Why Kids in Montana (and Everywhere Else) Need Decent Sex Ed

The capital of my home state of Montana is making national headlines for a totally wild concept: comprehensive and age-appropriate sex education starting in kindergarten. The Helena school board was inundated with protests from concerned parents at their curriculum meeting in early July.

According to the AP, the controversial parts of Helena’s program include teaching kindergartners anatomical terms such as penis and vagina, telling first-graders about same-gender relationships and letting fifth graders know that sexual intercourse includes vaginal, oral, or anal penetration. They would also learn about homophobia and gender roles.

As a graduate of a public school in rural Montana, I am amazed at how forward-thinking the Helena school district is being. Montana state regulations on sex education require teaching about abstinence and HIV/AIDS but little else, which means students can get really terrible sex education. Like I did.

My first experience with sex-ed was in my sophomore health class in high school (and you can bet plenty of my classmates were already sexually active.) Our conservative Christian gym teacher told us that we should not have premarital sex, that gay sex was unnatural and physically harmful, and that if we girls got raped we should sit in a bathtub of cold water to prevent pregnancy. This was 2004. I have no doubt that kids are still getting taught such outright lies somewhere today.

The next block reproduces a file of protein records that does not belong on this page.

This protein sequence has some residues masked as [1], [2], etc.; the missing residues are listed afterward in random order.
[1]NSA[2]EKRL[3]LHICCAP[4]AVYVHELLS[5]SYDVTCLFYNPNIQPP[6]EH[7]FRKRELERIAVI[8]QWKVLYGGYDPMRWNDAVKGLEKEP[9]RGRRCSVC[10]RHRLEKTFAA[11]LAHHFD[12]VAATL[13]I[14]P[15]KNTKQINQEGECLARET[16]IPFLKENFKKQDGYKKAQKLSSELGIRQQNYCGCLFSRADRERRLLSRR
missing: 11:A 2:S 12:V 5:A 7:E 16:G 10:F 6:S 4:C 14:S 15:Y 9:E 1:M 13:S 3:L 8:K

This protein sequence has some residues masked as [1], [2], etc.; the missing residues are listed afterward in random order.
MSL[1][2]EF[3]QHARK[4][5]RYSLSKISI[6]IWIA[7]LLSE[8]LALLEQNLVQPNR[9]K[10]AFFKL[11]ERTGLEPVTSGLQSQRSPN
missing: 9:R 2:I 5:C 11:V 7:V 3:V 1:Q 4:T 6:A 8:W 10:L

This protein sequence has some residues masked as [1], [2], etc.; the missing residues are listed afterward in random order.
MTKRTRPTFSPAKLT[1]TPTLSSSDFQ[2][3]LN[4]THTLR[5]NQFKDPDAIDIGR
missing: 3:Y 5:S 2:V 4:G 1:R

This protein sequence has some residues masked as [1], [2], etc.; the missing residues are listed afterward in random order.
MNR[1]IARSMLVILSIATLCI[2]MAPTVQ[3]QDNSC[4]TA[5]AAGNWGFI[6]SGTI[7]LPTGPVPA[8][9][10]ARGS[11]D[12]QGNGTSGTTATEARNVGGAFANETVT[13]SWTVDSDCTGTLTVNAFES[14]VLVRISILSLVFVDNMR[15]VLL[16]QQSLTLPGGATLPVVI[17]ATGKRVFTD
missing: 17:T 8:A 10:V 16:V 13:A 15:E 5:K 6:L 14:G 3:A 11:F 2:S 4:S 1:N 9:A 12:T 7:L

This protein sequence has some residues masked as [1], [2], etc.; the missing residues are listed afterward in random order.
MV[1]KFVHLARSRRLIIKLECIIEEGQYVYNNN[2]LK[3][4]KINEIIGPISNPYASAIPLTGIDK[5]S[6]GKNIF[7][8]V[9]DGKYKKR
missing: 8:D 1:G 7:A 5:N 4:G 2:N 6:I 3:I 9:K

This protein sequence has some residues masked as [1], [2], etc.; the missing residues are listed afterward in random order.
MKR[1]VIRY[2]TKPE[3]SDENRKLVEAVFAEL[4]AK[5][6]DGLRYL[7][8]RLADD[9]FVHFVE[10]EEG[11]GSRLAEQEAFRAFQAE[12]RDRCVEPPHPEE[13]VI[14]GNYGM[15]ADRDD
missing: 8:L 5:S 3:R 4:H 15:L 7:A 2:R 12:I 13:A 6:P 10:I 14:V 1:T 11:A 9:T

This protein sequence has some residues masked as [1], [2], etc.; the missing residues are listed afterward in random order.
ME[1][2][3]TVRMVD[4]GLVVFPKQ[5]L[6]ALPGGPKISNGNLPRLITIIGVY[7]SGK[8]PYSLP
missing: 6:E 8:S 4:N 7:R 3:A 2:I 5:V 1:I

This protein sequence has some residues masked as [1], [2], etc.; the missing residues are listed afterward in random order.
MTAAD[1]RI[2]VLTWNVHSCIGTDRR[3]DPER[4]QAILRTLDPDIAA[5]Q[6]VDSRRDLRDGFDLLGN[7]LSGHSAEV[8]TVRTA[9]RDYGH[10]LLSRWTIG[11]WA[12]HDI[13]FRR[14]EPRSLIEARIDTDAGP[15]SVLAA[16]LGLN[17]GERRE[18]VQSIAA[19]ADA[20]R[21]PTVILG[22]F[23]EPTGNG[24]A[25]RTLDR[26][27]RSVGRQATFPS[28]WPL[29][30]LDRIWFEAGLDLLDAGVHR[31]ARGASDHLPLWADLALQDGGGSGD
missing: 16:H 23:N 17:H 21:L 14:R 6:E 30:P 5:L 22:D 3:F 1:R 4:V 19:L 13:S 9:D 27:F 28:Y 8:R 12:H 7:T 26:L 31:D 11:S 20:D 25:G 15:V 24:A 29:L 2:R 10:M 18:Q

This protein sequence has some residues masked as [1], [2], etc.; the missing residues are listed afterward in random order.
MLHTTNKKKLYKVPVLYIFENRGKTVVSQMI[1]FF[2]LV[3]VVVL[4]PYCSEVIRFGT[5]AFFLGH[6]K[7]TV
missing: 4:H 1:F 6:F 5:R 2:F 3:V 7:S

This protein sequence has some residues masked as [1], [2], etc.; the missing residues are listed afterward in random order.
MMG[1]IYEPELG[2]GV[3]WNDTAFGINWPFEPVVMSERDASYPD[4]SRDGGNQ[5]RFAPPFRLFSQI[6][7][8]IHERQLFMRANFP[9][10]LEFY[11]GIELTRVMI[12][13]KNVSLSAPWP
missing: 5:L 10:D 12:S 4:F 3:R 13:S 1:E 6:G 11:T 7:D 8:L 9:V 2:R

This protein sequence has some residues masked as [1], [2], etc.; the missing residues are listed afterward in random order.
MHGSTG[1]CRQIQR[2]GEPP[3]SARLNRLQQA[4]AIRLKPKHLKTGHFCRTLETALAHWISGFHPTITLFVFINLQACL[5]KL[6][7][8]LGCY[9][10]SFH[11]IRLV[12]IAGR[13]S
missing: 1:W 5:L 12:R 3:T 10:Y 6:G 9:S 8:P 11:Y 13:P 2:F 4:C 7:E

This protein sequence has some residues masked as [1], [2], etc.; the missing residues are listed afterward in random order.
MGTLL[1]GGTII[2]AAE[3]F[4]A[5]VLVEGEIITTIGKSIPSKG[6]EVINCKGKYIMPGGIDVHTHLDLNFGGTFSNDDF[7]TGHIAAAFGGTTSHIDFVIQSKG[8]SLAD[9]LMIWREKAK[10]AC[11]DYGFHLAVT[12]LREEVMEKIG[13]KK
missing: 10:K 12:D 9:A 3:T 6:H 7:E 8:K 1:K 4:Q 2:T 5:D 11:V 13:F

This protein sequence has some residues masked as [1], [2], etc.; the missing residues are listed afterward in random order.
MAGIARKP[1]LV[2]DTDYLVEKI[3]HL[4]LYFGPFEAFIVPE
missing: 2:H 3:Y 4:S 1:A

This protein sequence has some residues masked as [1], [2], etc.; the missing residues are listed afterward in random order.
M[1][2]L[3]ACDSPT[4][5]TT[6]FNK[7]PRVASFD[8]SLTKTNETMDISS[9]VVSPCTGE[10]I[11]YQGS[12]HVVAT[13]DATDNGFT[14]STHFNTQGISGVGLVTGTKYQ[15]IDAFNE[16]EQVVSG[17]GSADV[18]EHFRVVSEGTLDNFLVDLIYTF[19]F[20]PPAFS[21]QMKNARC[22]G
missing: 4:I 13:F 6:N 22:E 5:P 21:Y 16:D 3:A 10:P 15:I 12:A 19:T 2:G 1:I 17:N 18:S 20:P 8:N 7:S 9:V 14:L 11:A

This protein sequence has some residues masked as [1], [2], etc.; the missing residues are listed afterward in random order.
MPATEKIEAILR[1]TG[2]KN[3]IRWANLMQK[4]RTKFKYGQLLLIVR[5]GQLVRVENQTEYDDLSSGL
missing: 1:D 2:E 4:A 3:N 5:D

Here’s what I don’t get about parents who don’t want their kids to learn about sex: Do they not want their kids to be happy, healthy adults? Do they not remember becoming sexually active themselves?

Here’s what blogger North Shore Dad wrote about the Helena sex-ed proposal, expressing utter shock that fifth graders should learn about oral sex:

I mean really, at ten years old most girls don’t even like boys yet. Are they really ready to be told that they can be used as a human popsicle?

First off, yeah dude, I did learn about blow jobs when I was 10 years old, thanks to the extensive media coverage of the Monica Lewinsky scandal. And secondly, I’m really glad I learned what oral sex was several years before I was presented with that situation.

Kids will hear about sex. They will eventually grow up to be sexually active adults. Even the most overprotective parent cannot stop it. I was smart enough to research information on my own, but the first time I had a decent sex talk was a mandatory seminar in my freshman year of college. If I had kids, I absolutely would not want them to learn about sex the same way I did. Not all teenagers educate themselves about sex, like I did. And what are the consequences of being horny and misinformed? Pregnancy. STDs. And being utterly confused the first time you try to have sex.

So I really hope the Helena school board doesn’t back down on their proposed sex ed program, and I hope more schools in Montana follow the lead. It will be a great day when American children are given accurate, honest information.

ABOVE: The birds do it, the bees do it… Photos from Flickr users mikebaird and nikonvscanon. Creative Commons Attribution 2.0


Budding journalist hailing from Montana. l like long walks on the beach, candlelit dinners, and arguing about women and gender issues.